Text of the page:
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Courtney Campbell, Bayshore Boulevard and other roads flooded from Eta

Storm surge forced the closure of part of the Courtney Campbell Causeway, flooded restaurants and left vehicles stranded.

Flooding from Tropical Storm Eta forced officials to close part of the Courtney Campbell Causeway on Wednesday night, prohibiting some traffic on one of the three major spans across Tampa Bay.

Related: THURSDAY UPDATE: Major roads reopen after Eta closures

Even though Tropical Storm Eta had already passed by the Pinellas County coast about 45 miles offshore by 10 p.m., the storm was still slinging water onto the shoreline and into the bay, inundating beach roads and low-lying areas with storm surge as high tide for much of the area approached in the 11 p.m. hour.

Two eastbound lanes of the Howard Frankland Bridge also were closed late Wednesday and early Thursday as waves crashed onto the bridge.

In Tampa, rising water flooded Bayshore Boulevard, with waves crashing violently over the sea wall.

Twitter users posted video from all over the bay area of the flooding. At Johns Pass, water flowed freely through a restaurant, according to video posted to Twitter by Mike’s Weather Page. Other video from Johns Pass showed flooding in yards.

Water was shin deep on Gulf Boulevard in Redington Shores, where pickup trucks were able to traverse but a vehicle was left stranded, according to ABC Action News reporter Ryan Smith.

Downtown Gulfport was also inundated with water from Boca Ciega Bay. The intersection of Shore Boulevard and Beach Boulevard was under water, and nearby Neptune Grill was flooded.

Elsewhere in Gulfport, the water climbed half way up mailboxes, according to Bay News 9 Reporter Scott Harrell.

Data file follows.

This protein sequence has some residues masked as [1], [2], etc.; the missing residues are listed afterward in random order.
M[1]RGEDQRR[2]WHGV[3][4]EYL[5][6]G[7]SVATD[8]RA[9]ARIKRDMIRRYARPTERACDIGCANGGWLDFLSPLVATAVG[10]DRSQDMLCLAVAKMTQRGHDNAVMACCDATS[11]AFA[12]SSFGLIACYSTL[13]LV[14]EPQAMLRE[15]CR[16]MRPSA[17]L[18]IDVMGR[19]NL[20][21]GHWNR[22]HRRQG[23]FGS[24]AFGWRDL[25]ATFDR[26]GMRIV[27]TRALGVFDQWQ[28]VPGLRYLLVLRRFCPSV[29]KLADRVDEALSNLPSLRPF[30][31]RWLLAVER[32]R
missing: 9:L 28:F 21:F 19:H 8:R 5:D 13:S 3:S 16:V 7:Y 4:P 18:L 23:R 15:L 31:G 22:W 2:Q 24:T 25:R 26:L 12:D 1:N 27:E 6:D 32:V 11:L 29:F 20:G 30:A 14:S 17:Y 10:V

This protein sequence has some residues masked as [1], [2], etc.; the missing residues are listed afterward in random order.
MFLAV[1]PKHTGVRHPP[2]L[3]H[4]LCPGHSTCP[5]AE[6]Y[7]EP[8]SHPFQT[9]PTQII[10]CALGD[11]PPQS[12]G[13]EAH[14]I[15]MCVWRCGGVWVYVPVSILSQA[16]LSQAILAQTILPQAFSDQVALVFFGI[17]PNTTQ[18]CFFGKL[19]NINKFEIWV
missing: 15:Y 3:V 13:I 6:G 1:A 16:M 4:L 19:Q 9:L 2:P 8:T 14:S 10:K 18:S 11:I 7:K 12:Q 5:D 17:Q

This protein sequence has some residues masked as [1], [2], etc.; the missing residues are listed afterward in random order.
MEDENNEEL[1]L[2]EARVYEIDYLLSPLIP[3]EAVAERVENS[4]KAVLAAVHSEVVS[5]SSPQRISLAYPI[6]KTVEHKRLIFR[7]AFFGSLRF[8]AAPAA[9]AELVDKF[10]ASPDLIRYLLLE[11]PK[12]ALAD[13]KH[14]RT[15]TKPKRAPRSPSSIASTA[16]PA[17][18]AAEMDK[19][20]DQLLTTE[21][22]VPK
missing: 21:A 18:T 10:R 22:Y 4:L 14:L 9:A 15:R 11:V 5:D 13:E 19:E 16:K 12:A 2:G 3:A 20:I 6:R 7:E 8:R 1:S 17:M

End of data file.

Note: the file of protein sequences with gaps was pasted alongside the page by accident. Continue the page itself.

In St. Petersburg, intersections of Shore Acres, a low-lying neighborhood that commonly floods, were under water. As was a stretch of Coffee Pot Boulevard NE, where water lapped over the seawall near the dry docks, according to video shot by Bay News 9 reporter Josh Rojas.

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2020 Tampa Bay Times Hurricane Guide

HURRICANE SEASON IS HERE: Get ready and stay informed at tampabay.com/hurricane

PREPARE FOR COVID-19 AND THE STORM: The CDC's tips for this pandemic-hurricane season

PREPARE YOUR STUFF: Get your documents and your data ready for a storm

BUILD YOUR KIT: The stuff you’ll need to stay safe — and comfortable — for the storm

PROTECT YOUR PETS: Your pets can’t get ready for a storm. That’s your job

NEED TO KNOW: Click here to find your evacuation zone and shelter

Lessons from Hurricane Michael

What the Panhandle’s top emergency officials learned from Michael

‘We’re not going to give up.’ What a school superintendent learned from Michael

What Tampa Bay school leaders fear most from a storm

Tampa Bay’s top cops fear for those who stay behind

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